• What is the optimal imaging system?
    • The optimal imaging solution depends on your application. For cameras used in personal-use devices—like your smart phone—a bit of image noise may be acceptable. For a camera used in measurement applications where precision is more critical, the difference between a quality component and a failure could lie in the details—or contrast levels—that are measured in the image. Radiant cameras are meticulously engineered to strike a balance between the number of pixels on a CCD and the pixel size. Obviously, we want more pixels to capture an image in finer detail (resolution), but we don’t want all of those pixels to be so small that they are messy with noise. We want larger pixels to increase the chance of getting a good, clear signal (since we know that noise is a smaller drop in the bucket of a larger pixel’s larger well capacity). However, we don’t want our signal to be interpreted by fewer pixels either. The optimal solution is a compromise for the highest resolution (more pixels) with the lowest noise (larger pixels).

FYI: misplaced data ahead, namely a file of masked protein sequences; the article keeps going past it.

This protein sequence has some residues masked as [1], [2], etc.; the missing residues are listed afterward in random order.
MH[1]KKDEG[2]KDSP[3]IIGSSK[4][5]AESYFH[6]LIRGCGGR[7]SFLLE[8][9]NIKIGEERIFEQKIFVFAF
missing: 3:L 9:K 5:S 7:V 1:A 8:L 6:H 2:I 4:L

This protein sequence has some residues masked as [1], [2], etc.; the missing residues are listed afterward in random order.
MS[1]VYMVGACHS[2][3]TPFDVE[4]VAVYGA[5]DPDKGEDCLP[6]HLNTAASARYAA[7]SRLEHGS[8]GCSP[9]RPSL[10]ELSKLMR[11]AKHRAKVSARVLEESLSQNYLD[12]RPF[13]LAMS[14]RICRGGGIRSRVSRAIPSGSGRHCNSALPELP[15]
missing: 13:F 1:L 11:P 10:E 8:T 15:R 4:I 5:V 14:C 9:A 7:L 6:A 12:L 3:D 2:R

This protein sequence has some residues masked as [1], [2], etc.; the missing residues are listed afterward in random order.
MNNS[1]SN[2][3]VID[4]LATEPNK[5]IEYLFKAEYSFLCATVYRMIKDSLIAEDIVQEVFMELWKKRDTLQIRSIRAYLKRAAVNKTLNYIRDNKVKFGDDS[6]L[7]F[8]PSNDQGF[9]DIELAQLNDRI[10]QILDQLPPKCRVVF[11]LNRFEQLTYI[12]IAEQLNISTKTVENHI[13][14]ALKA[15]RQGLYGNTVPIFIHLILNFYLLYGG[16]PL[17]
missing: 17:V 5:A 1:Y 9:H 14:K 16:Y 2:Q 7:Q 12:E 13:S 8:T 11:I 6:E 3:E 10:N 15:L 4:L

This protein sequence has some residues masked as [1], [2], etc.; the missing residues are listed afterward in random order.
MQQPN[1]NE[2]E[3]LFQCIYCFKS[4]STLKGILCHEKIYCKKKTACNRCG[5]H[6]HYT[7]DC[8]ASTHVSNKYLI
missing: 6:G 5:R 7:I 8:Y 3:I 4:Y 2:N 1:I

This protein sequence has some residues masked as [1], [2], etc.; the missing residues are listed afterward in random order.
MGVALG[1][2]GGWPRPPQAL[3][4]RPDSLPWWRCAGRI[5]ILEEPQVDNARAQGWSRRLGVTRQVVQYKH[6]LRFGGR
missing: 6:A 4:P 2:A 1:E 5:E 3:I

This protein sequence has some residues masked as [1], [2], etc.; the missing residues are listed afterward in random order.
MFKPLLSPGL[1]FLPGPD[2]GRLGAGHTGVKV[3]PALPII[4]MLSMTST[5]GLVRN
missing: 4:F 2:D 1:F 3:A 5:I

An image example of a high-resolution/high-noise image (left) versus a low-resolution/low-noise image (right). Neither is ideal for measurement—we need to strike a good balance.

      Bonus: Take a look at this camera comparison chart from Andor to see how the pixel size of a CCD contributes to dynamic range.

  • Takeaway:
    • If a low-cost, 80MP camera seems too good to be true, it probably is. It’s important to consider all specifications of a camera to ensure the optimal solution. Resolution doesn’t stand alone—it is impacted by several factors, most notably the physical limitations of the CCD, which may contribute to or reduce image noise depending on pixel size.